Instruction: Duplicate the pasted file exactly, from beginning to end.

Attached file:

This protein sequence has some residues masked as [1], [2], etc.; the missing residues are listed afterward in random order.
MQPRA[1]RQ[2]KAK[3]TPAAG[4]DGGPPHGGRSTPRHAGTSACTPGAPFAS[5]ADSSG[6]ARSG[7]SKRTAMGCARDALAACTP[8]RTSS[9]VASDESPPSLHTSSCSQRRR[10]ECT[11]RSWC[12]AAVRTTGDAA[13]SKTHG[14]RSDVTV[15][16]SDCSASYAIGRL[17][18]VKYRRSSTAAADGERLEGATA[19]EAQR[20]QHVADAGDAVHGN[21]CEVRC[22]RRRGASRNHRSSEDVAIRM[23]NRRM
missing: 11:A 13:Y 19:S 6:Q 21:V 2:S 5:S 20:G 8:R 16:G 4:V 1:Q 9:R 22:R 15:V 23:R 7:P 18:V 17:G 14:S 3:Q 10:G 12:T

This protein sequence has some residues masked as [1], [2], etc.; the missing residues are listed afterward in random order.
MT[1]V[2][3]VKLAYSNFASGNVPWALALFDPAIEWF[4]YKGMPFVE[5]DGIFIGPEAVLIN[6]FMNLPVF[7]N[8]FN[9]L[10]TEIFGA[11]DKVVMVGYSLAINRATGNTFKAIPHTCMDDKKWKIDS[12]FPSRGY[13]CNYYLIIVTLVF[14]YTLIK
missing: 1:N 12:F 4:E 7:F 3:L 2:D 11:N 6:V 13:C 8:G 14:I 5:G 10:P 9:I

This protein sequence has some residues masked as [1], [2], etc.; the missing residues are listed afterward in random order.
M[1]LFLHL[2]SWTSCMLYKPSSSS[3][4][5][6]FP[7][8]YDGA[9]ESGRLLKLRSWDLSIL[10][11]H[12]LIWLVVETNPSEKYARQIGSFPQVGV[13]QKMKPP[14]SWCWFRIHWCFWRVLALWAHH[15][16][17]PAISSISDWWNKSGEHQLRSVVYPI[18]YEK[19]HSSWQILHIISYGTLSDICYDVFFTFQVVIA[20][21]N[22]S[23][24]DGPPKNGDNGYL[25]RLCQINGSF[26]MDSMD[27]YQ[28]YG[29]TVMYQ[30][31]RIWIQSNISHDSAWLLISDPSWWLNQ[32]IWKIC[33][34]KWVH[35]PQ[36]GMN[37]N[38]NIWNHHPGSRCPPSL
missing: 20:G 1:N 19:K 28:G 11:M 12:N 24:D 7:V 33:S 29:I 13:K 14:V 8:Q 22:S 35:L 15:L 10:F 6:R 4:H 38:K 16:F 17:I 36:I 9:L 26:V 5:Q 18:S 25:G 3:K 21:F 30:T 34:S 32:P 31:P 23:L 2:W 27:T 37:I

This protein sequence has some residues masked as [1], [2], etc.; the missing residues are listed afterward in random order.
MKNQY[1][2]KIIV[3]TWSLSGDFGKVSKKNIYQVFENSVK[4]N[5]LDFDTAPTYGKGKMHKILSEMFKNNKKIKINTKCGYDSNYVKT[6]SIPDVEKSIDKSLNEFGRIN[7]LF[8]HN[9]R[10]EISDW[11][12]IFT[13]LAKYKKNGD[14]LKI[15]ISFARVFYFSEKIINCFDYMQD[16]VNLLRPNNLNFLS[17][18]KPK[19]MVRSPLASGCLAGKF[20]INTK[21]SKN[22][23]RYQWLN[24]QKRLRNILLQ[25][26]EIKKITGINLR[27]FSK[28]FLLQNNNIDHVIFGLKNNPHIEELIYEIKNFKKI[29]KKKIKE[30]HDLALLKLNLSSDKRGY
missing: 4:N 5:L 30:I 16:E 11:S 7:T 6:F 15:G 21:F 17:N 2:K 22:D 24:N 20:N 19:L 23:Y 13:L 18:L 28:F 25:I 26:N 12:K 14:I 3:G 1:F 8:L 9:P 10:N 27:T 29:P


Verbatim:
This protein sequence has some residues masked as [1], [2], etc.; the missing residues are listed afterward in random order.
MQPRA[1]RQ[2]KAK[3]TPAAG[4]DGGPPHGGRSTPRHAGTSACTPGAPFAS[5]ADSSG[6]ARSG[7]SKRTAMGCARDALAACTP[8]RTSS[9]VASDESPPSLHTSSCSQRRR[10]ECT[11]RSWC[12]AAVRTTGDAA[13]SKTHG[14]RSDVTV[15][16]SDCSASYAIGRL[17][18]VKYRRSSTAAADGERLEGATA[19]EAQR[20]QHVADAGDAVHGN[21]CEVRC[22]RRRGASRNHRSSEDVAIRM[23]NRRM
missing: 11:A 13:Y 19:S 6:Q 21:V 2:S 5:S 20:G 8:R 16:G 4:V 1:Q 9:R 22:R 15:V 23:R 7:P 18:V 17:G 14:S 3:Q 10:G 12:T

This protein sequence has some residues masked as [1], [2], etc.; the missing residues are listed afterward in random order.
MT[1]V[2][3]VKLAYSNFASGNVPWALALFDPAIEWF[4]YKGMPFVE[5]DGIFIGPEAVLIN[6]FMNLPVF[7]N[8]FN[9]L[10]TEIFGA[11]DKVVMVGYSLAINRATGNTFKAIPHTCMDDKKWKIDS[12]FPSRGY[13]CNYYLIIVTLVF[14]YTLIK
missing: 1:N 12:F 4:E 7:F 3:L 2:D 11:N 6:V 13:C 8:G 14:I 5:G 10:P 9:I

This protein sequence has some residues masked as [1], [2], etc.; the missing residues are listed afterward in random order.
M[1]LFLHL[2]SWTSCMLYKPSSSS[3][4][5][6]FP[7][8]YDGA[9]ESGRLLKLRSWDLSIL[10][11]H[12]LIWLVVETNPSEKYARQIGSFPQVGV[13]QKMKPP[14]SWCWFRIHWCFWRVLALWAHH[15][16][17]PAISSISDWWNKSGEHQLRSVVYPI[18]YEK[19]HSSWQILHIISYGTLSDICYDVFFTFQVVIA[20][21]N[22]S[23][24]DGPPKNGDNGYL[25]RLCQINGSF[26]MDSMD[27]YQ[28]YG[29]TVMYQ[30][31]RIWIQSNISHDSAWLLISDPSWWLNQ[32]IWKIC[33][34]KWVH[35]PQ[36]GMN[37]N[38]NIWNHHPGSRCPPSL
missing: 20:G 1:N 19:K 28:G 11:M 12:N 24:D 7:V 33:S 29:I 13:K 14:V 8:Q 22:S 35:L 15:L 10:F 6:R 4:H 38:K 16:F 17:I 36:I 9:L 26:V 5:Q 18:S 25:G 3:K 21:F 30:T 34:S 32:P 31:P 23:L 2:W 27:T 37:I

This protein sequence has some residues masked as [1], [2], etc.; the missing residues are listed afterward in random order.
MKNQY[1][2]KIIV[3]TWSLSGDFGKVSKKNIYQVFENSVK[4]N[5]LDFDTAPTYGKGKMHKILSEMFKNNKKIKINTKCGYDSNYVKT[6]SIPDVEKSIDKSLNEFGRIN[7]LF[8]HN[9]R[10]EISDW[11][12]IFT[13]LAKYKKNGD[14]LKI[15]ISFARVFYFSEKIINCFDYMQD[16]VNLLRPNNLNFLS[17][18]KPK[19]MVRSPLASGCLAGKF[20]INTK[21]SKN[22][23]RYQWLN[24]QKRLRNILLQ[25][26]EIKKITGINLR[27]FSK[28]FLLQNNNIDHVIFGLKNNPHIEELIYEIKNFKKI[29]KKKIKE[30]HDLALLKLNLSSDKRGY
missing: 4:N 5:L 30:I 16:E 11:S 7:T 6:F 15:G 21:F 17:N 2:K 22:D 24:N 20:N 19:L 23:Y 13:L 18:L 28:F 25:I 26:N 12:K 14:I 3:G 1:F 8:L 9:P 10:N 27:T 29:P